Ochoa rallies to win Safeway International

Ochoa rallies to win Safeway International

Lorena Ochoa made a crucial birdie putt on the 17th hole during the final round.
Ross D. Franklin/AP

SUPERSTITION MOUNTAIN, ARIZ. – Lorena Ochoa won the Safeway International with the ugliest shot you’ve ever seen, a drop-kicked three-wood that expired in a bunker 70 yards short and right of its target.

That was her second shot on the par-5 13th hole on Sunday, and the feeble effort was indicative of what had been a disastrous round to that point. Ochoa started Sunday with a four-stroke lead, but by the time she got to 13 she was two shots behind a suddenly resurgent Suzann Pettersen, who had torched Superstition Mountain Golf and Country Club with five birdies in the first seven holes.

The reversal of fortune stirred memories of the 2005 Safeway, when Ochoa blew a four-shot lead on the final three holes and then lost a playoff to Annika Sorenstam by dumping her tee shot on the first extra hole into a pond. That self-immolation was part of a string of disappointing finishes that led to questions about Ochoa’s fortitude. Her six-win season in 2006 quieted most of that talk, but another Sunday collapse was the last thing Ochoa needed heading into the first major tournament of the year, this week’s Kraft Nabisco Championship.

But a funny thing happened back on the 13th hole. Ochoa fixed her swing, and her head. “That shot woke me up a little,” she told me Sunday evening, following the round. “I tried to hit that shot too hard. I just told myself to slow down, and the birdies would come. This was my tournament, and I was not going to let anyone take it from me.”

After saving par on 13, all Ochoa did was birdie four of the last five holes to roar to her 10th career victory and first in the state of Arizona, where she starred as an undergad. More importantly, it reaffirmed her standing as the favorite heading into the Kraft Nabisco, where she lost in a playoff last year. “A major is everything for a Tour player,” says Ochoa, 25, who is looking for her first. “Hopefully 2007 is the year of the majors for me.”

There’s no question Ochoa has the game to win golf’s biggest events, but the exacting conditions and suffocating pressure demand a different mindset than a birdie-a-thon like the Safeway. Annika Sorenstam figured that out long ago, and last week her coach Lynn Marriott told me, “I think the difference between Annika and everybody else is her patience. When it comes to the majors, she can wear them down.”

Ochoa is the Tour’s most aggressive player, but she is starting to accept that it’s okay to occasionally take her foot off the gas pedal. During the third round at the Safeway, she parred 13 straight holes before birdying the par-5 18th with a gorgeous three wood from 245 yards to the heart of the green. On Sunday she bogeyed the second hole out of a bad lie in the bunker and made another bogey on number six, but she never lost her composure.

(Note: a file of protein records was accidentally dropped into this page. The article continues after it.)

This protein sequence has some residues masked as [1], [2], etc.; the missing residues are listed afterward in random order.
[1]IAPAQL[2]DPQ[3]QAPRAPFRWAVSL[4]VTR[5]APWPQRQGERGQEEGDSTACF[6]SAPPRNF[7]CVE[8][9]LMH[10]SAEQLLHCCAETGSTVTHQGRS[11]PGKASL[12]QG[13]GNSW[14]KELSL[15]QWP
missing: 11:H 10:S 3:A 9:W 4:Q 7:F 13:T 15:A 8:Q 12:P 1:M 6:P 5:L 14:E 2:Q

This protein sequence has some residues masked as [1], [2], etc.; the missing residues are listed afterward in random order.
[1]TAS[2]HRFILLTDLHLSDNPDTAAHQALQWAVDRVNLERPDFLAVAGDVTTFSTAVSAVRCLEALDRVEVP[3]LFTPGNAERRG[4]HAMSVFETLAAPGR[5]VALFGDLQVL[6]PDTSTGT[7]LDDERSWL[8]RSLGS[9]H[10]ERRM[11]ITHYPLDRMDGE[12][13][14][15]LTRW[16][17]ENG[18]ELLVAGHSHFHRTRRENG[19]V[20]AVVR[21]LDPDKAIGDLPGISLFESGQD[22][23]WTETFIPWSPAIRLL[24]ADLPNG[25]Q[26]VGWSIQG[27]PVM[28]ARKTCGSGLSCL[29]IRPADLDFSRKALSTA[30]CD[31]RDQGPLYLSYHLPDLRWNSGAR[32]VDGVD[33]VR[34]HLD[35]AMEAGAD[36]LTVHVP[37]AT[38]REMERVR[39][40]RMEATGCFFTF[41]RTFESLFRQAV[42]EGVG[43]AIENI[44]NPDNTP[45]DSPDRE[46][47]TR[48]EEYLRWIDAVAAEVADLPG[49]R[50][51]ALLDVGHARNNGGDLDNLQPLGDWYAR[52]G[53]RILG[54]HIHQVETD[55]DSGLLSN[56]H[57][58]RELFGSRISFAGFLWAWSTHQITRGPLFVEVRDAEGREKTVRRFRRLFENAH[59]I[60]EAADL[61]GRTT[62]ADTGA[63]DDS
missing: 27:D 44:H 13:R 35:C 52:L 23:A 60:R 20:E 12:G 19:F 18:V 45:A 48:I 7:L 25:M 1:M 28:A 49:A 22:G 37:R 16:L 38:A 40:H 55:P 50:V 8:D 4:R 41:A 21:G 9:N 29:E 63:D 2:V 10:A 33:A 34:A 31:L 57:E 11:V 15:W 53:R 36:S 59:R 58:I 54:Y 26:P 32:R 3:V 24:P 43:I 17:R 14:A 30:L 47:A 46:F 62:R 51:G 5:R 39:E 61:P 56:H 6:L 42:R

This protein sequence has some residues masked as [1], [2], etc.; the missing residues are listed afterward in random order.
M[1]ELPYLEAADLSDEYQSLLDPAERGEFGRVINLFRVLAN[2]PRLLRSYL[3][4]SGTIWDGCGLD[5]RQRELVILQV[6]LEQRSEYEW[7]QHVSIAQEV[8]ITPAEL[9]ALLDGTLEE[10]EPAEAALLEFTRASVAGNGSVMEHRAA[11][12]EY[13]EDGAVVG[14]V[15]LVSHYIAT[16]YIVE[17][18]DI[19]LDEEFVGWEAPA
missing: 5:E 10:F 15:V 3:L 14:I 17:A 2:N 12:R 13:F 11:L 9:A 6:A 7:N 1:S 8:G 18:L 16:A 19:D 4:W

“I think I still should be a little bit more patient, but I’m trying, and I can tell that I’m more balanced, my emotions,” Ochoa said following her closing 68, which pushed her to -18. “When I make a mistake, I don’t take it as hard and just move forward. It really helps at the end of the day or at the end of the tournament.”

Greg Allen, Ochoa’s old coach at the University of Arizona, was among the large, rowdy crowd following Ochoa on Sunday. He was also at the Safeway for the heart-breaking finish in ’05. “Since that tournament she’s become a different Lorena,” says Allen. “She learned the hard way, but since then she’s matured so much. The look on her face now — it’s so calm. You never worry with Lorena, because she has so much belief in herself.”

Ochoa is also edified by the belief that she is playing for more than just herself. Two days before the tournament began, she paid a visit to the grounds crew at Superstition Mountain, telling her fellow Mexicans she would win the tournament for them and that she hoped they would celebrate with her. After the final putt dropped, a large contingent of these men, plus various friends and family members of Ochoa’s, stormed the green, chanting “Si se puede!” This translates to “You can do it.” It is the rallying cry for the Mexican national soccer team.

As Ochoa departed Sunday evening for the long drive to Palm Springs for another crack at winning her first major championship, the chant was surely ringing in her ears. You can do it, Lorena. You can do it.